Municipality SAIMD 2022

Multiple Deprivation in South Africa at Local Municipality Level in 2022

South Africa remains one of the most unequal societies in the world and profound inequalities persist between geographical areas. Information about spatial deprivation is crucial when designing policies to tackle inequalities and to help those most in need.

In collaboration with colleagues at the Council for Scientific and Industrial Research (CSIR), South Africa and the Queen’s University, UK, SASPRI has carried out a project which explores multiple deprivation and spatial inequalities at the local municipality level across South Africa in 2022. This study was funded by a grant from the Northern Ireland Department for the Economy, International Science Partnership Fund.

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Information from different sources (including the South African Census 2022) about employment deprivation, education deprivation, material deprivation and living environment deprivation was combined to produce a composite measure of multiple deprivation. It is an update of a widely used deprivation measure – the South African Index of Multiple Deprivation (SAIMD). The new results for 2022 were compared to the 2011 results to provide a better understanding of the extent to which municipalities have improved or deteriorated.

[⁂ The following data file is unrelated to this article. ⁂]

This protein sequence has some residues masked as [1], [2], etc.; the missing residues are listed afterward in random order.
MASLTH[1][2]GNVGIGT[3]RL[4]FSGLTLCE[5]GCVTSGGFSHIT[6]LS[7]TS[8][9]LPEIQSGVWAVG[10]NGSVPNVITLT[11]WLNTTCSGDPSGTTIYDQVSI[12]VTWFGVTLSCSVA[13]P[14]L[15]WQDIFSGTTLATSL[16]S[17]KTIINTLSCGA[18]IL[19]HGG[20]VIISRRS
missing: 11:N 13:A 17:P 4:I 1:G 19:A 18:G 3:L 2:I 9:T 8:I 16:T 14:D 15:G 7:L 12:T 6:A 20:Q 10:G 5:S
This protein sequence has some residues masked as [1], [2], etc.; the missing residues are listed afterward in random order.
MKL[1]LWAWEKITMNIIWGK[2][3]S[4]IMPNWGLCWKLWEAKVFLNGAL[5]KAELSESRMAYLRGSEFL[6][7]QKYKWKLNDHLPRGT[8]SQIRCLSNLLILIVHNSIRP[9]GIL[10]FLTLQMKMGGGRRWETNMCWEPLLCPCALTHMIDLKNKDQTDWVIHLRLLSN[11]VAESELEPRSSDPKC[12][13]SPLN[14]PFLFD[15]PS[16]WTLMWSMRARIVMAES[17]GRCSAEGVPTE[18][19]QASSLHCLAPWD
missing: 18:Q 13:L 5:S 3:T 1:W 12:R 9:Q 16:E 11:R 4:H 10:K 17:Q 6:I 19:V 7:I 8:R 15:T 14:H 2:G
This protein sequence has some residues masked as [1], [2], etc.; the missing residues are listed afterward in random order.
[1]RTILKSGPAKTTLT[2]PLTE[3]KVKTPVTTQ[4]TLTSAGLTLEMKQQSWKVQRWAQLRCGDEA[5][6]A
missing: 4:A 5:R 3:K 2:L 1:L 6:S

This study showed that spatial inequalities continue to expose the apartheid legacy, as many of the most deprived municipalities are in the former homeland areas, and four out of the five most deprived municipalities are located in the former Transkei homeland in the Eastern Cape. Levels of deprivation have changed quite considerably in many municipalities over the last ten years. This is especially true for the education and material deprivation domains where deprivation declined in all local municipalities between 2011 and 2022. However, improvement was not uniform across South Africa, and levels of living environment deprivation actually increased in some municipalities between these two timepoints.

Resources from the project which can support analysts and policy makers to increase their understanding of spatial deprivation and make use of the data include:

1. A report which can be dowwnloaded here.

2. EXCEL workbooks, including tables and graphs, for South Africa as a whole and for each province (click on the links below to download):

3. An interactive dashboard hosted by CSIR